EE453

 Title: LINEAR SYSTEM THEORY Credits: 4 Catalog Description: EE 453 Linear System Theory                                                              (4+0+0) 4 Introduction to realization theory for single-input, single-output (SISO) systems.  Solution of the state space equations.  Structural properties: controllability, observability, detectability, stabilizability.  State feedback design, observer design and design of observer-based compensators for SISO systems.                                                   Prerequisites: EE 352 Coordinator: Kadri Özçaldıran, Professor of Electrical Engineering  Goals: This course aims to expose the senior year students to analysis and design of linear systems (time-invariant and single-input, single-output more often than time varying and multi-input, multi-output) in time domain.  Basic notions and tools of state-space analysis as well as basic design techniques for linear systems (e.g., state feedback, observers) are introduced.  Learning Objectives:  At the end of this course, students will be able to: CLO 1 - Find a realization of a given proper transfer function.   CLO 2 - Solve state-space equations for linear systems.   CLO 3 - Design a state feedback law to stabilize and/or pole assign a linear system.   CLO 4 - Design an observer.  Combine state feedback design and observer design to build an observer-based dynamic compensator.  Textbook: T. Kailath, Linear Systems, Prentice-Hall, 2000. Reference Texts: 1.     W.L. Brogan, Modern Control Theory, 3rd. edition, Prentice-Hall,1991.   2.     W.J. Rugh, Linear System Theory, 2nd. Edition, Prentice-Hall, 1996.   3.     P.J. Antsaklis and A.N. Michel, Linear Systems, Mc Graw Hill, 1997.   4.     C.-T. Chen, Linear System Theory and Design, Holt-Saunders, 1984.  Prerequisites by Topic: 1.     Linear algebra   2.     Classical control theory   3.     Linear circuits   4.     Laplace Transform   5.     Ordinary differential equations Topics:                   0.       An overview of linear algebra (2-4 weeks) 1.       An introduction to realization theory. (2 weeks) 2.       Solving the state-space equations. (1 week) 3.       Controllability.  State feedback design.  Stabilizability. (3 weeks) 4.       Observability.  Observer design.  Detectability. (2 weeks) 5.       (Time permitting) Introduction to optimal control and optimal estimation. (2 weeks)   Course Structure: The class meets for two lectures a week, each consisting of two 50-minute sessions. 3-4 sets of homework problems are assigned per semester but they are not collected.  There are two in-class mid-term exams and a final exam.  Computer Resources: Students are encouraged to use MATLAB to solve their homework problems.  Laboratory Resources: None.  Grading: Two mid-term exams (30% each).  A final exam (40%).  Outcome Coverage:  1.     Outcome (a): Apply math, science and engineering knowledge.  This course is about first order vector valued ordinary differential equations and a number of control concepts developed for such models.  Different tools from mathematics (linear algebra, differential equations, complex variables) as well as from sciences (physics) and engineering (dynamics) are heavily drawn upon during lectures, homework sets and exams. 2.     Outcome (c): Design a system, component or process to meet desired needs. Designing a state feedback law to arbitrarily assign the closed-loop eigenvalues, designing an observer to estimate the state and designing an observer-based dynamic compensator account for almost half the course.  However, it should be stressed that, the approach taken in EE 453 is more of a synthesis rather than design approach.  Relation Between CLOs and Outcomes:  CLOs 1&2 are clearly related to Outcome (a), whereas CLOs 3&4 are geared towards Outcome (c).  Relation Between CLOs and Program Objectives:  All four CLOs of this course serve the first two educational objectives of the program that state that graduates of the program will (i) have a strong background in basic sciences, mathematics and engineering to be successful in their graduate studies; (ii) have broad skills and solid technical background to be successful in their professional careers. It should be clear to any engineer that a strong background in linear system theory means a strong background in mathematics, especially in linear ordinary differential equations.  Of the four CLOs, CLO 1 and CLO 2 guarantee that program objective (i) is served adequately.  Linear system theory is also one of the most heavily applied theories in engineering and constitutes a scientific pillar for a wide range of engineering applications.  Thus, CLO 3 and CLO 4 serve program objective (ii).  Prepared By: Kadri Özçaldıran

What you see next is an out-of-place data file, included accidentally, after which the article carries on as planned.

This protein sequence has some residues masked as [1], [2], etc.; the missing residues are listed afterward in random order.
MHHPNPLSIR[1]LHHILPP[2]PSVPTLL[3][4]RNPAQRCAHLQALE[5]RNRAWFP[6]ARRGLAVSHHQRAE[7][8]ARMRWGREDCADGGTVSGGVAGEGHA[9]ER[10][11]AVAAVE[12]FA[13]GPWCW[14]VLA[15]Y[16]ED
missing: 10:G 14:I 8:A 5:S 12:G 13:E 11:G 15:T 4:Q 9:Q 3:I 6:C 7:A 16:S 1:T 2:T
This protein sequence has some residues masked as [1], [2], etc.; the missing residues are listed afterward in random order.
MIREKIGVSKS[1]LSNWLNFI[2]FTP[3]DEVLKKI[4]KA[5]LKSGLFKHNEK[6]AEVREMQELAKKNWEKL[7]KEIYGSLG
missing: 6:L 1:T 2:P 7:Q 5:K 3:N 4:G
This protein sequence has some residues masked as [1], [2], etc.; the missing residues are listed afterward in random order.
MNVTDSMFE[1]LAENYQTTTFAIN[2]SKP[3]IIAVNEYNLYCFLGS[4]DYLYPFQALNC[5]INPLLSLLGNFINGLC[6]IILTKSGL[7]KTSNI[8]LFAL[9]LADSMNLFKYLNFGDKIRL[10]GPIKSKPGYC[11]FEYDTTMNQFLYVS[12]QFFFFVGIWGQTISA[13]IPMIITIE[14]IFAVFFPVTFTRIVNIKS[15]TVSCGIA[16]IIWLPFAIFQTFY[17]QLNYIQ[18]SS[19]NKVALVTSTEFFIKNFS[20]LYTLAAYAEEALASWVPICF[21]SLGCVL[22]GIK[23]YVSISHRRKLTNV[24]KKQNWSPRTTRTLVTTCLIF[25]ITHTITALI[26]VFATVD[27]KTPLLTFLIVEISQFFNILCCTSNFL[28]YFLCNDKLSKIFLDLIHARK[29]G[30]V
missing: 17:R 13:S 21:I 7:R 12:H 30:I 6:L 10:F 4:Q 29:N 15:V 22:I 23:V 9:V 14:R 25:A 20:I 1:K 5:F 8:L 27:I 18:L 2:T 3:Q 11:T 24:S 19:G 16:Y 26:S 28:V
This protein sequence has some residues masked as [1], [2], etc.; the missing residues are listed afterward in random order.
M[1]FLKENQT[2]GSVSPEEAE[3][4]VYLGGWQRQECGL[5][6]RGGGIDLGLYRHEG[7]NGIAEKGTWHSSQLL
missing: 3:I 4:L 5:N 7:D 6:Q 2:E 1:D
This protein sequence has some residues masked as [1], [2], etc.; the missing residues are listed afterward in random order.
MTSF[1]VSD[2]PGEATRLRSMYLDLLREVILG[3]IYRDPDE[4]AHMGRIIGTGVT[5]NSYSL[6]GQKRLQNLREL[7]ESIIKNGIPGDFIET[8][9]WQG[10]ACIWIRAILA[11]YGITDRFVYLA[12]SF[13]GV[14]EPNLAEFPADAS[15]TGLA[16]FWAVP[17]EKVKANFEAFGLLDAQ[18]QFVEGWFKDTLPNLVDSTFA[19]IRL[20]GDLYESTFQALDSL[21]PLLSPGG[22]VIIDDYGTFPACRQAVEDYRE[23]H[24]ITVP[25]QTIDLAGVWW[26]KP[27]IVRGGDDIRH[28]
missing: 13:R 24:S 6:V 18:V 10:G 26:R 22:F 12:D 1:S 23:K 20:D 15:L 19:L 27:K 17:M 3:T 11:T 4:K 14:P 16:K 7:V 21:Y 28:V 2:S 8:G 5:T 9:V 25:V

Boğaziçi Üniversitesi - Elektrik ve Elektronik Mühendisliği Bölümü

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